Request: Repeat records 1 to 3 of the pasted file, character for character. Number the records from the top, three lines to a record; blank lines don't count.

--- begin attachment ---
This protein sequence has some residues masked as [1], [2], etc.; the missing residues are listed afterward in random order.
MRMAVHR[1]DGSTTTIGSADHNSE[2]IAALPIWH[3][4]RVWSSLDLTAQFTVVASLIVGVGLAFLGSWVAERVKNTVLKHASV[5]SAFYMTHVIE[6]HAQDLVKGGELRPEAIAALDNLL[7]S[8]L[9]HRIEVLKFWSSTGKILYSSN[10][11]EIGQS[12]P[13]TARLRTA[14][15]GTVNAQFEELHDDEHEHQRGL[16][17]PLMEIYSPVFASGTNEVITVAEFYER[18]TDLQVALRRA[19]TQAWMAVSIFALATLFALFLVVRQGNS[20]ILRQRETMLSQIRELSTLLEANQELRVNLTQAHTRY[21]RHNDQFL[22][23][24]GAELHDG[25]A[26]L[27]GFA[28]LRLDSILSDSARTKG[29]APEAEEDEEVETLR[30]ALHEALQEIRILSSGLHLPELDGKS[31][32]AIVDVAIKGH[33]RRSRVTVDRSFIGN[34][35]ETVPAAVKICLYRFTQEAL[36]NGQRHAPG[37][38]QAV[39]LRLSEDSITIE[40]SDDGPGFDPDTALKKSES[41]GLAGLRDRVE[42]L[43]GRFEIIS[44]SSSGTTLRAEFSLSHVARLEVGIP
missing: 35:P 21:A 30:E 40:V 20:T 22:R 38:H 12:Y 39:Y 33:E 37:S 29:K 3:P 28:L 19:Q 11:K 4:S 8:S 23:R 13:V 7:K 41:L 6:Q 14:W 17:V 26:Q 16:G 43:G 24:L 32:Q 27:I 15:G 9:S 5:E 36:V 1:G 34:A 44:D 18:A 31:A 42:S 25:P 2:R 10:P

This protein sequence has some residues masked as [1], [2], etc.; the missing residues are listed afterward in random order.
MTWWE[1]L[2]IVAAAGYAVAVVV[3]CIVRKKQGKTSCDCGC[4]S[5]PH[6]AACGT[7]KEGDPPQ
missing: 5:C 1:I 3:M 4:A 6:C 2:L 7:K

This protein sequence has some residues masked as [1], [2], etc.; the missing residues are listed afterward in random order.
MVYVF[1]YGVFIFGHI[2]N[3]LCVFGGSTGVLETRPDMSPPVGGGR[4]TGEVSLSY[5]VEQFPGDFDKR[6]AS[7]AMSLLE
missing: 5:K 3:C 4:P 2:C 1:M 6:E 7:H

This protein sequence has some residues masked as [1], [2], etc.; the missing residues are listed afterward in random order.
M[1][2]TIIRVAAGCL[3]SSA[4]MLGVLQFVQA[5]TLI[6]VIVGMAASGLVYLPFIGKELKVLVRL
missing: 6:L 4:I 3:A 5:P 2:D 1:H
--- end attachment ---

This protein sequence has some residues masked as [1], [2], etc.; the missing residues are listed afterward in random order.
MRMAVHR[1]DGSTTTIGSADHNSE[2]IAALPIWH[3][4]RVWSSLDLTAQFTVVASLIVGVGLAFLGSWVAERVKNTVLKHASV[5]SAFYMTHVIE[6]HAQDLVKGGELRPEAIAALDNLL[7]S[8]L[9]HRIEVLKFWSSTGKILYSSN[10][11]EIGQS[12]P[13]TARLRTA[14][15]GTVNAQFEELHDDEHEHQRGL[16][17]PLMEIYSPVFASGTNEVITVAEFYER[18]TDLQVALRRA[19]TQAWMAVSIFALATLFALFLVVRQGNS[20]ILRQRETMLSQIRELSTLLEANQELRVNLTQAHTRY[21]RHNDQFL[22][23][24]GAELHDG[25]A[26]L[27]GFA[28]LRLDSILSDSARTKG[29]APEAEEDEEVETLR[30]ALHEALQEIRILSSGLHLPELDGKS[31][32]AIVDVAIKGH[33]RRSRVTVDRSFIGN[34][35]ETVPAAVKICLYRFTQEAL[36]NGQRHAPG[37][38]QAV[39]LRLSEDSITIE[40]SDDGPGFDPDTALKKSES[41]GLAGLRDRVE[42]L[43]GRFEIIS[44]SSSGTTLRAEFSLSHVARLEVGIP
missing: 35:P 21:A 30:E 40:V 20:T 22:R 38:H 12:Y 39:Y 33:E 37:S 29:K 3:P 28:L 19:Q 11:K 4:S 8:S 23:R 13:V 7:K 41:L 6:Q 14:W 17:V 26:Q 16:G 43:G 24:L 32:Q 27:I 15:G 9:S 5:E 36:V 1:G 34:A 44:D 18:A 31:A 42:S 25:P 2:R 10:P

This protein sequence has some residues masked as [1], [2], etc.; the missing residues are listed afterward in random order.
MTWWE[1]L[2]IVAAAGYAVAVVV[3]CIVRKKQGKTSCDCGC[4]S[5]PH[6]AACGT[7]KEGDPPQ
missing: 5:C 1:I 3:M 4:A 6:C 2:L 7:K

This protein sequence has some residues masked as [1], [2], etc.; the missing residues are listed afterward in random order.
MVYVF[1]YGVFIFGHI[2]N[3]LCVFGGSTGVLETRPDMSPPVGGGR[4]TGEVSLSY[5]VEQFPGDFDKR[6]AS[7]AMSLLE
missing: 5:K 3:C 4:P 2:C 1:M 6:E 7:H